Sunstein calls for a public domain, designated to popular deliberation— a kind of incubator of social progress. I wonder how we might compare a sidewalk and a park in this capacity— or better yet, an old public house to a digital forum? In what way does art function in this space to provoke or curate shared experience? To approach these questions, I'd like to tell a story about an artist, David Powers.

A Republic, If You Can Keep It

8:56pm | 4/25/2018
Daniel Tompkins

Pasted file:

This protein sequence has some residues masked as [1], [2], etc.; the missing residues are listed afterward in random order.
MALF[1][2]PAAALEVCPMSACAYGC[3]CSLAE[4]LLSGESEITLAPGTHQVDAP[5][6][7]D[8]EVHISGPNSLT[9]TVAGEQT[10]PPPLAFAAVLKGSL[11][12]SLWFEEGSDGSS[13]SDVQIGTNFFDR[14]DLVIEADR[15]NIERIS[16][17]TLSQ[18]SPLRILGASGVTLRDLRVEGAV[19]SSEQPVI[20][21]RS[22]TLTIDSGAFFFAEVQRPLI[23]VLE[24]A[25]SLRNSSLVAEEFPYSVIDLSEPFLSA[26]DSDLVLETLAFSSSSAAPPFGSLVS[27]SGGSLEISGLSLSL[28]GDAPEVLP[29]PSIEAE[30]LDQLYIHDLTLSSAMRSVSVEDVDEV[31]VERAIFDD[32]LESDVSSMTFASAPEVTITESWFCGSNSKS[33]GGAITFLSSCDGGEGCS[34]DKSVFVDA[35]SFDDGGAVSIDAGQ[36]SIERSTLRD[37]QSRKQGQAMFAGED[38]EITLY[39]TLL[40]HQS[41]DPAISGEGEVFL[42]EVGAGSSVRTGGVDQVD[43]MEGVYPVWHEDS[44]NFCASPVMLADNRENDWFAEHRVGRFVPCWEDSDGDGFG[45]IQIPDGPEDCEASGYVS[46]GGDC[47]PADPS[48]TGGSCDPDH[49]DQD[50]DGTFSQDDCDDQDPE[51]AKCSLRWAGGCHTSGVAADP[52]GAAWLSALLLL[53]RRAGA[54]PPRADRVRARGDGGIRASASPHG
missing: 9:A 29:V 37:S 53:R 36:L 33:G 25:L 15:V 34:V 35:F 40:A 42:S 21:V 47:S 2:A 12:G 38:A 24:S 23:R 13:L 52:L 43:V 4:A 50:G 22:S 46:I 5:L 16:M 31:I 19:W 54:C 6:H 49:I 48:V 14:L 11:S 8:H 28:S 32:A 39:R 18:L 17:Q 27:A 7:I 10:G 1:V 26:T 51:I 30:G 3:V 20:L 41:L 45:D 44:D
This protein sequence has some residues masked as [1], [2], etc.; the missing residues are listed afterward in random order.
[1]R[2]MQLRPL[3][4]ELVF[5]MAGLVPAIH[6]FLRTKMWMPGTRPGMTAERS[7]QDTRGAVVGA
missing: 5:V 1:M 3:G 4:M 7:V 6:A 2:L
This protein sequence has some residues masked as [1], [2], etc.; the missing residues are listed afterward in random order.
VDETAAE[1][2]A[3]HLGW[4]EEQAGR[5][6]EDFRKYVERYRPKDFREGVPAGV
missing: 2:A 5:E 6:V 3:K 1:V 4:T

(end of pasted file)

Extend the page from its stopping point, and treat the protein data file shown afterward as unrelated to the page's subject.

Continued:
Nicco's class Media and Journalism in the Digital Age is centered on what we're forced to loosely refer to as "news", or perhaps "news media". We talked about print news, which I feel (with the admitted naivety of a Millennial) conjures the most powerful image of News— or the ideals of a journalistic practice.

No doubt The Post (the recent film) has sought to reinforce that feeling. It had Spielberg's classic cinematic affect, but a healthy optimism for ethics in journalism— especially in parallel with the "fake news" crysis. In class, we did touch upon the physical speed at which printed news (despite those incredible machines!) lags behind digital; but, I'm curious about printed books as well...